Growing up in upstate NY opened my experiences and imagination to the wonders of the great outdoors. Big skies with billowy clouds in the summers pervade the skyscape, giving you a sense of wonder at the beauty and magnificence of Nature herself. Winding country roads lead you along and through acres of farm country, laden with weathered and mostly still working and in many cases large farmsteads, family farms where lots of people have their hands in and on the Earth and provide us very directly from farm stands as well as the local farmers' market weekly at the fairgrounds, with our staple foodstuffs. Man's integration with and interdependence with nature was clear to me at an early age with the immersion in the agricultural environment a stone's throw from home. This early foundation and appreciation to both the bounties that surround us in the natural environment as well as the diligent hard work that shapes our lives individually and collectively laid a groundwork for a large part of my belief system of our place in this world.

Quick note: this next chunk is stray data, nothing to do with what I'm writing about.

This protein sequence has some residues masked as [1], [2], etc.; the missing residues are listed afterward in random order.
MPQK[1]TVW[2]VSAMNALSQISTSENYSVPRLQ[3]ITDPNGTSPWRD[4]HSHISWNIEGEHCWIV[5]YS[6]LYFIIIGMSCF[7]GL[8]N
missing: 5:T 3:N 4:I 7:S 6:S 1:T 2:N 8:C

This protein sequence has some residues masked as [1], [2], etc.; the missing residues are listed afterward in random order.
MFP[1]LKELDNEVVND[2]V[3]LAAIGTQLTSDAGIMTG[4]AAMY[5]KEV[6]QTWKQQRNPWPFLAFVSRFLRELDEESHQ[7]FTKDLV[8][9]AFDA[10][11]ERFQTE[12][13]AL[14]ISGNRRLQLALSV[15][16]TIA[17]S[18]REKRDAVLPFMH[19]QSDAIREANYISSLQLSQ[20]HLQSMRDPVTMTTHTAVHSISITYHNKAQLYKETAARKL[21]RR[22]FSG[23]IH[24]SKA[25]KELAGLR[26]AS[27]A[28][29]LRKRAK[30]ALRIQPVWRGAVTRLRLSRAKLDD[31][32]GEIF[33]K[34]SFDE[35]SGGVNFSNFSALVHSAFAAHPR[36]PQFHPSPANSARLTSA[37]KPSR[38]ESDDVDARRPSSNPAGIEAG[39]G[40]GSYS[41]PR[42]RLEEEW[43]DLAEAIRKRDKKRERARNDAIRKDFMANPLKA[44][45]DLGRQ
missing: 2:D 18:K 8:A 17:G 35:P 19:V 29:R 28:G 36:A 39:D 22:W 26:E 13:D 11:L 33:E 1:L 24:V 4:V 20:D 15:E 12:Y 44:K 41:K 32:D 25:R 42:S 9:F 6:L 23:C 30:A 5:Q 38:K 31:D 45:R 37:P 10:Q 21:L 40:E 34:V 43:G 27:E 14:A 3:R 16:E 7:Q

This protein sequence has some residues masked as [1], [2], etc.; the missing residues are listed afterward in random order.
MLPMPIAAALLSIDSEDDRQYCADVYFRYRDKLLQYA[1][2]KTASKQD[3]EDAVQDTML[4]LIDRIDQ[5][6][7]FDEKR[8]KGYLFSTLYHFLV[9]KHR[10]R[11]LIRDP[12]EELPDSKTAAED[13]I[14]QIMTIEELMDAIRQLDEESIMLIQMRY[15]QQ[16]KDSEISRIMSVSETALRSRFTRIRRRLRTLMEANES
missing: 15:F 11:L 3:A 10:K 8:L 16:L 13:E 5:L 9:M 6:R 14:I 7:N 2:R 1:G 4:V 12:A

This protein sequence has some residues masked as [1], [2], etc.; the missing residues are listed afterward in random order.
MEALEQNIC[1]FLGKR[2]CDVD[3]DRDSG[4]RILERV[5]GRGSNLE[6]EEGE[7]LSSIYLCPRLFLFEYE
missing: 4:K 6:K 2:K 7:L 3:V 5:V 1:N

Painting for me is both an extension and outgrowth of and a form of expression of this love of the land that I roamed as a boy and young man through the cornfields near home or the idle summer afternoons spent gazing at the wondrous forms the winds shaped for our joy and pleasure if we simply took the few moments time to look up at the skies, to reach for the skies with our soul in the process, literally and metaphorically and be completely in and of the moment, chewing on a stalk of wild grass picked from a field along the way, tasting the bittersweet juice. I try to convey this sense of place, of The American Place, whether it is a farm barn pasture field with a working barn or a lobster shack along a wharf at the rugged rocky coast of Maine or a once fish shack weathered that now serves as a summer residence at the water's edge for some lucky person or family on the soft hot sandy beaches of Cape Cod. I try to convey that moment of joy and presence through the scenes of my paintings, without intention for nostalgia or sentimentality, realizing though that those elements are inherent in those ancient subjects, giving our imaginations a bit of free reign to roam like the clouds, wondering who has lived and worked here and how their lives were along the way, how different and how the same as yours and mine. - Janis H. Sanders